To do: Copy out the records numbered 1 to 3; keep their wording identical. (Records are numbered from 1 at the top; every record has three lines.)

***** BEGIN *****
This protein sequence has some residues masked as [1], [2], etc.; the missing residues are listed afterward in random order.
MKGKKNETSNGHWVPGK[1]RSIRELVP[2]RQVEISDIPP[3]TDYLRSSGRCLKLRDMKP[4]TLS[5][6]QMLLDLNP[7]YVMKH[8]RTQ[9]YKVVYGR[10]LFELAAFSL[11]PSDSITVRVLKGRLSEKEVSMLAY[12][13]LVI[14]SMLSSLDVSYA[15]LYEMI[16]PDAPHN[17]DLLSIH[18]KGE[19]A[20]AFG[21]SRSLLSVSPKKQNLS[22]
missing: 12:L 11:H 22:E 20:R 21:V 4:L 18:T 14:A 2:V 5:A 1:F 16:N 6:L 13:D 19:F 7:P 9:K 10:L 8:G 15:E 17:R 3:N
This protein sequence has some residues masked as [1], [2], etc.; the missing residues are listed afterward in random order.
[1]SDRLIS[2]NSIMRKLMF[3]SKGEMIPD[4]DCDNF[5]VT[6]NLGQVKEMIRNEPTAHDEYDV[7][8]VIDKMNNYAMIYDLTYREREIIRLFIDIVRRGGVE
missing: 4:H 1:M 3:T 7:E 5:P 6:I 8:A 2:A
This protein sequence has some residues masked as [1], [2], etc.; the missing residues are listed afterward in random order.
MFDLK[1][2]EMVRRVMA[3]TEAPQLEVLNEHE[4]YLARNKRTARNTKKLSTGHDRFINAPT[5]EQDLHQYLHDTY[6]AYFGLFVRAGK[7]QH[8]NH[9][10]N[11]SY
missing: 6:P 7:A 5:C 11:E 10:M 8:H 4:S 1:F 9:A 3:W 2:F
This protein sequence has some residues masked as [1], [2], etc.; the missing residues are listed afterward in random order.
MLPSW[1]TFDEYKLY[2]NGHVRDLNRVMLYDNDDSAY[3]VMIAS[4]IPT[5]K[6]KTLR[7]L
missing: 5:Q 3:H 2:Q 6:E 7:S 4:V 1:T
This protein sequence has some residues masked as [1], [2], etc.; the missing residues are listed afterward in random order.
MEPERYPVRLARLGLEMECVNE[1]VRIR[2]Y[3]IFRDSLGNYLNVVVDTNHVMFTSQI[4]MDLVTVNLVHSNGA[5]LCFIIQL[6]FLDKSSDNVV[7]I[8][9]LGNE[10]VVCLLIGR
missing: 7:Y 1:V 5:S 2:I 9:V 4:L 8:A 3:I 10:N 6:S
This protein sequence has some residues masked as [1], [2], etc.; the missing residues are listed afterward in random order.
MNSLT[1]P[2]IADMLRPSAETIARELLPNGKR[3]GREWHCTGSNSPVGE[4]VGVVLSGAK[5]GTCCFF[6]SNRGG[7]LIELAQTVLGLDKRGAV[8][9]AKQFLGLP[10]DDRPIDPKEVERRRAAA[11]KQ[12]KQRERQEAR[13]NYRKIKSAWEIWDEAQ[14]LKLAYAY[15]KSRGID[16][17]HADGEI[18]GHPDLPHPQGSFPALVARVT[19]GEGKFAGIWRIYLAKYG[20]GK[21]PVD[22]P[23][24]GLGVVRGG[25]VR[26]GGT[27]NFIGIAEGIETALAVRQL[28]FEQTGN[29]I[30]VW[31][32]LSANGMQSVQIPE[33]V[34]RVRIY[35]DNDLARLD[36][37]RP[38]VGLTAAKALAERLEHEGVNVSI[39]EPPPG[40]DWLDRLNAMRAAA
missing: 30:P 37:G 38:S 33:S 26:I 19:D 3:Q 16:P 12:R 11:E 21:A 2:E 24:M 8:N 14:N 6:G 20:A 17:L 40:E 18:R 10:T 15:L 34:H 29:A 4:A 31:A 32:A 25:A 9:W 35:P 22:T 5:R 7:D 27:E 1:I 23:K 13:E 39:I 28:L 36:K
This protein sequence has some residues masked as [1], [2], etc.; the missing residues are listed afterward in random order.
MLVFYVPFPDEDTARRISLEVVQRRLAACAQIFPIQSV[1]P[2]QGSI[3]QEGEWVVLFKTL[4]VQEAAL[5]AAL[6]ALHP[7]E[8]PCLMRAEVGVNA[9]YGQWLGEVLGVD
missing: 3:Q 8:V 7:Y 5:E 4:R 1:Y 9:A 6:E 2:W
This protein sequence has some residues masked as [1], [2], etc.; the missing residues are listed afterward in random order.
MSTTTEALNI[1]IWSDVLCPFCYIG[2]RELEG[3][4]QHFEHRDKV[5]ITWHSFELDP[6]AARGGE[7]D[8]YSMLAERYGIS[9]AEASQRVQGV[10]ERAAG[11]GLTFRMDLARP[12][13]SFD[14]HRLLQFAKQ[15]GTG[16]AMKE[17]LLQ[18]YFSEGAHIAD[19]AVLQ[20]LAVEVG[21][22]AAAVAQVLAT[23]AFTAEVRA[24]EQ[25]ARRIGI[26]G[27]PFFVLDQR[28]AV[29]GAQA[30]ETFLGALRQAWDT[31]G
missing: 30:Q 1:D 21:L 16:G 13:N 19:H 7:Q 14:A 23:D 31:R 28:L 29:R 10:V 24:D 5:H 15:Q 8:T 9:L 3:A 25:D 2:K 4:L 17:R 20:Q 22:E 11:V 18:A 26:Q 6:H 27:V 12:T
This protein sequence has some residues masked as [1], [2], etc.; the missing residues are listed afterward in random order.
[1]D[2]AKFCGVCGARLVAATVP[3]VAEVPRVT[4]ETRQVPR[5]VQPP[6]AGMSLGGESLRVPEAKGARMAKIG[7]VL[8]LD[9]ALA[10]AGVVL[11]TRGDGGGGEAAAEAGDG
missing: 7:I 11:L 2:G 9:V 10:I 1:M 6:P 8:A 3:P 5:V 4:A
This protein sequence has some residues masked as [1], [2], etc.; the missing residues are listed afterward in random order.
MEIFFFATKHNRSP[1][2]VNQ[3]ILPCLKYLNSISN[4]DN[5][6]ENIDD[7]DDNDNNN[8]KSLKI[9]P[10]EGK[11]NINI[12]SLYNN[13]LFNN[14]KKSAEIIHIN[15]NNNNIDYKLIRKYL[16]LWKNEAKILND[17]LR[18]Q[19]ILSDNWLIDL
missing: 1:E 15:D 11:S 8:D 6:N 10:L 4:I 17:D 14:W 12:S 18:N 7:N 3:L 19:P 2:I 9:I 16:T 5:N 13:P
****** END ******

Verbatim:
This protein sequence has some residues masked as [1], [2], etc.; the missing residues are listed afterward in random order.
MKGKKNETSNGHWVPGK[1]RSIRELVP[2]RQVEISDIPP[3]TDYLRSSGRCLKLRDMKP[4]TLS[5][6]QMLLDLNP[7]YVMKH[8]RTQ[9]YKVVYGR[10]LFELAAFSL[11]PSDSITVRVLKGRLSEKEVSMLAY[12][13]LVI[14]SMLSSLDVSYA[15]LYEMI[16]PDAPHN[17]DLLSIH[18]KGE[19]A[20]AFG[21]SRSLLSVSPKKQNLS[22]
missing: 12:L 11:H 22:E 20:R 21:V 4:L 18:T 14:A 2:V 5:A 1:F 16:N 6:L 13:D 19:F 7:P 9:K 10:L 8:G 15:E 17:R 3:N
This protein sequence has some residues masked as [1], [2], etc.; the missing residues are listed afterward in random order.
[1]SDRLIS[2]NSIMRKLMF[3]SKGEMIPD[4]DCDNF[5]VT[6]NLGQVKEMIRNEPTAHDEYDV[7][8]VIDKMNNYAMIYDLTYREREIIRLFIDIVRRGGVE
missing: 4:H 1:M 3:T 7:E 5:P 6:I 8:A 2:A
This protein sequence has some residues masked as [1], [2], etc.; the missing residues are listed afterward in random order.
MFDLK[1][2]EMVRRVMA[3]TEAPQLEVLNEHE[4]YLARNKRTARNTKKLSTGHDRFINAPT[5]EQDLHQYLHDTY[6]AYFGLFVRAGK[7]QH[8]NH[9][10]N[11]SY
missing: 6:P 7:A 5:C 11:E 10:M 8:H 4:S 1:F 9:A 3:W 2:F